“Something’s wrong and we don’t know where to turn,” said Ost, who owns Philadelphia Pharmacy at Lehigh Avenue and Front Street.
Independents’ unique access
Independent pharmacies, which account for the vast majority of the licensed pharmacists in Philadelphia, are an untapped resource as city health officials seek to serve Black and brown citizens who may be reticent about the vaccine for reasons including a history of poor treatment in the medical community. Just 15% of all vaccine doses in the city have gone to Black residents, Health Commissioner Thomas Farley said Thursday, though they are 44% of the population. Independent pharmacies like Ost’s are staples of their neighborhoods, and owners have long relationships with their customers, putting them in a unique position to know whose medical conditions make them a priority for vaccination.
“Who can do it better than pharmacists?” said Ost, whose pharmacy has served Kensington residents for nearly four decades. “I know who’s the diabetic, I know who’s on different drugs, who’s immunocompromised.”
Dymowski, whose pharmacy is approved to carry vaccines by both the city and the state, said she has seen the benefits of her customers being able to go to their regular pharmacy for COVID-19 vaccination.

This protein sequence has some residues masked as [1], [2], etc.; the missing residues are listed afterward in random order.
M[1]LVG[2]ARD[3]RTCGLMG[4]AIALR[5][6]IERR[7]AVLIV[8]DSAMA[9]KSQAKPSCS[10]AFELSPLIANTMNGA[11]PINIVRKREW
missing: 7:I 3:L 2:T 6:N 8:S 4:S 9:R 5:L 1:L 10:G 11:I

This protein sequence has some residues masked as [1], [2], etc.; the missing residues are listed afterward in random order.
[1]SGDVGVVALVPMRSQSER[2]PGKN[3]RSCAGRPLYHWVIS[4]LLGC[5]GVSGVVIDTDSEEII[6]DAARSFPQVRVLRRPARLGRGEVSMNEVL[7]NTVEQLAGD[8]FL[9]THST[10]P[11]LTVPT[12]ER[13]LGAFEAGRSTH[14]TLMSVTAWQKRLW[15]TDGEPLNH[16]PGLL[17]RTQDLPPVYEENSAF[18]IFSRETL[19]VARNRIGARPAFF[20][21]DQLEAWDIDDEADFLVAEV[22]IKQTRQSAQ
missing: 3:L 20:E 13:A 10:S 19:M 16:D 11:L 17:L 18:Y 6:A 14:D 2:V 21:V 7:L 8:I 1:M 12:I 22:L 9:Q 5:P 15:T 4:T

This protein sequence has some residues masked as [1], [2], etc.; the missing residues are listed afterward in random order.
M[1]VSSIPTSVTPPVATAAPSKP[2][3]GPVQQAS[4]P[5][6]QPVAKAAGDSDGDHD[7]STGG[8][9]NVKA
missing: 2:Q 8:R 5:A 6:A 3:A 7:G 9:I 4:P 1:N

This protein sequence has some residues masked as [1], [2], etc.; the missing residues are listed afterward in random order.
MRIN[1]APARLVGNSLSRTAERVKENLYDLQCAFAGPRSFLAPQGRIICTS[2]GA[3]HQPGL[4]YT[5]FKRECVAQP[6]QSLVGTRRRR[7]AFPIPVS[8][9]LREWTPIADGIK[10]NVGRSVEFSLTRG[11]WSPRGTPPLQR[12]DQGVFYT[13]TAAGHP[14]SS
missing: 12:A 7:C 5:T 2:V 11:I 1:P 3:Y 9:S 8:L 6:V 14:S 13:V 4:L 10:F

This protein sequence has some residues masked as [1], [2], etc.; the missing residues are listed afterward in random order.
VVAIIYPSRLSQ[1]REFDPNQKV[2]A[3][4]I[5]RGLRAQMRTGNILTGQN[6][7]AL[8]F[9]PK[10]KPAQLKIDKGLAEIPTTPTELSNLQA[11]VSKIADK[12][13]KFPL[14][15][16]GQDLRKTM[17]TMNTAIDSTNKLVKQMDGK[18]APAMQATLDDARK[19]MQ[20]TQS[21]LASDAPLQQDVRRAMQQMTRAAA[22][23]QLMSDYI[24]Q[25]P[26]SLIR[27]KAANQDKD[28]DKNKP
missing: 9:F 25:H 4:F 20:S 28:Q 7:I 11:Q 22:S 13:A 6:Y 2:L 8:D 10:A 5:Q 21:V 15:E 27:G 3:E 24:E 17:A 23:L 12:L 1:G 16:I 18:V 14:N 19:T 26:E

“On a daily basis we get phone calls asking if the vaccine’s safe, if they should or shouldn’t take it,” she said. “We’re able to get to the community quickly and our patient base trusts us.”
In West Virginia, health officials credited a reliance on independent pharmacies, rather than national chains, for the state’s ability to inject at least 7.4% of its population with a first dose, the best rate in the country, the Associated Press reported. Philadelphia, which reported 105,306 first doses administered as of Monday, has given an injection to about 6.6% of the city’s population. While noting West Virginia is quite different from urban Philly, Garrow said the city does want the independent pharmacies’ help.
“We are excited to partner with independent pharmacies in the future and acknowledge that they serve a critical function in their communities,” Garrow said.
On Tuesday, Farley announced vaccination for people over 75 would begin next week at three ShopRites and 20 Walgreens, and encouraged hospitals to play a role in inoculating the general public. He made no mention, though, of independent pharmacies.
Garrow noted that pharmacies need to have enough room to keep vaccine recipients properly distanced while waiting 15 minutes after the injection to ensure there are no adverse effects. Or they could be partnered with businesses to host clinics for workers.
Ost says he could provide doses for 200 people a week, and would likely just mention the service to eligible customers when they come in to pick up a prescription.
“Is 40 a day going to change the world? No,” he said. “But if you have 150 pharmacists doing it every day then you start making a little dent.”
Staff Writer Laura McCrystal contributed to this story.
This story has been updated to correct the spelling of Nachum’s name.